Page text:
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Kitchen Dictionary: absinthe

A distilled, high alcohol content, anise flavored spirit. It is derived from flowers and leaves from the wormwood plant, fennel and anise, often called the holy trinity. It is often mistake for a liqueur; however, it is not a liqueur because it contains no sugar. Absinthe is considered the green fairy because of its color. Due to the high alcohol content and oils, absinthe drinkers usually add 3-5 parts ice water to one part absinthe. Absinthe is slightly bitter. It originated in Switzerland as an elixir in the early 19th century. Currently the USA has a ban on absinthe being imported. In other countries like Switzerland it can be purchased. Absinthe was banned in most countries for the last 100 or so years. However, this was declared legal in 2006. It can be found in spirit stores such as under names like Absent, Lucid, and Absinth. Absinthe is traditionally prepared with water and sugar, with a spirit/water ratio of 1:3 to 1:5. The alcohol is poured into a glass and a slotted spoon is placed in the rim with a sugar cube on top of the spoon. Ice water is slowly poured onto the cube, and the sugar water mixes with the absinthe to create a milky green mixture called a louche (pronounced loosh in French)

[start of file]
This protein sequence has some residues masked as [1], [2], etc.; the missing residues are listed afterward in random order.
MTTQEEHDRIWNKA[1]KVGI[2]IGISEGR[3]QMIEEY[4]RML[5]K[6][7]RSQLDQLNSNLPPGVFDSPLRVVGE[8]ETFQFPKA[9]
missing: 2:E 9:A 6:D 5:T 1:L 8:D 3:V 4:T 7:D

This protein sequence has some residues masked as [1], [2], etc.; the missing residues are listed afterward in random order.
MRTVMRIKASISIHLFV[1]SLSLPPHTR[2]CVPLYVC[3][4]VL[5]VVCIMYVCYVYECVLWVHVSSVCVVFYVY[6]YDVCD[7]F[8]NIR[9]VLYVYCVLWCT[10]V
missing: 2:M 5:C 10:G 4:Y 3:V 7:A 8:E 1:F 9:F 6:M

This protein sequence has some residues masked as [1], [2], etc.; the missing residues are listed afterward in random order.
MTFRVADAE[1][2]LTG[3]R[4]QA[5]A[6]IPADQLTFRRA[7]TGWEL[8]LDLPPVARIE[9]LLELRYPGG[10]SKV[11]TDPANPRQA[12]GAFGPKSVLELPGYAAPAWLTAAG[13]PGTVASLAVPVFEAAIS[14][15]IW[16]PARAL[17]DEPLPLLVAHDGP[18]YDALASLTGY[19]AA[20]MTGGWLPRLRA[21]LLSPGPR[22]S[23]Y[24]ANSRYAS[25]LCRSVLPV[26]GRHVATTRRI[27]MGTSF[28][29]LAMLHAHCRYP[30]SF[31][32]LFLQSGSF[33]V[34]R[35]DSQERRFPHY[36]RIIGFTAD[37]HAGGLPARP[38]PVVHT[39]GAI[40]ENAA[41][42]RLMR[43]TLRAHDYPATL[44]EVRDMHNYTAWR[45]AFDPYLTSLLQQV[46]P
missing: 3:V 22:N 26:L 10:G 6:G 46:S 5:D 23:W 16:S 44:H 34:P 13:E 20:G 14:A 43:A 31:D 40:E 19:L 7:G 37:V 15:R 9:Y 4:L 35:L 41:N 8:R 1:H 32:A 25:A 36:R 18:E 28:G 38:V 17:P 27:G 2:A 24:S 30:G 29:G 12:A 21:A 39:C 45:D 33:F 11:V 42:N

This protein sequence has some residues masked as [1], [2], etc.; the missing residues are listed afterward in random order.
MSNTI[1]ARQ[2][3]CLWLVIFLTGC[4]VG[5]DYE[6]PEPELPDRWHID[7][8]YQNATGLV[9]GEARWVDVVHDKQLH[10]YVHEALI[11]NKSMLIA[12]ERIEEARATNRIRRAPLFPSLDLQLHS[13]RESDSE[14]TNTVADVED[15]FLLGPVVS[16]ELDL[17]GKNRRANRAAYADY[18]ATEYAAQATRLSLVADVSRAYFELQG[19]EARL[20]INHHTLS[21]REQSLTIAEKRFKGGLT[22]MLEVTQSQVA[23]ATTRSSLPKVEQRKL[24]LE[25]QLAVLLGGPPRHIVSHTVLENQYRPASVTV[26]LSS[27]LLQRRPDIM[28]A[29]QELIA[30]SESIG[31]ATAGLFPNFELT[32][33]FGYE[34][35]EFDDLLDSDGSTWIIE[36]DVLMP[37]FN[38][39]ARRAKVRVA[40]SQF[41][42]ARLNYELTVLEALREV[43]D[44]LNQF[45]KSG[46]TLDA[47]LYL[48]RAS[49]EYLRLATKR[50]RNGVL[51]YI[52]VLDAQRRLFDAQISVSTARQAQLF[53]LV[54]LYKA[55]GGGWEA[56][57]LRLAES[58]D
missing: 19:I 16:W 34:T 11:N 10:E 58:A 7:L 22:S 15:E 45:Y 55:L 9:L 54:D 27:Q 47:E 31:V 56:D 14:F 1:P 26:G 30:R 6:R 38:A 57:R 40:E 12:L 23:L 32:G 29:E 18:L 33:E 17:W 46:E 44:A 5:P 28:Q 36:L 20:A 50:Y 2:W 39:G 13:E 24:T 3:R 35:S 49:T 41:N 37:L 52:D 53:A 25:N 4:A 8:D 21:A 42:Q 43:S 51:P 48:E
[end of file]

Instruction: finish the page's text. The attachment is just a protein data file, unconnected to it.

Ingredient

Season: available year-round

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Nutrition Facts

Calculated for 1
Amount Per Serving %DV
Calories 0
Calories from Fat (%)
Total Fat 0.0g %
Saturated Fat 0.0g %
Monounsaturated Fat 0.0g
Polyunsaturated Fat 0.0g
Trans Fat 0.0g
Cholesterol 0mg %
Sodium 0mg %
Potassium 0mg %
Total Carbohydrate 0.0g %
Dietary Fiber 0.0g %
Sugars 0.0g
Protein 0.0g %

How is this calculated?

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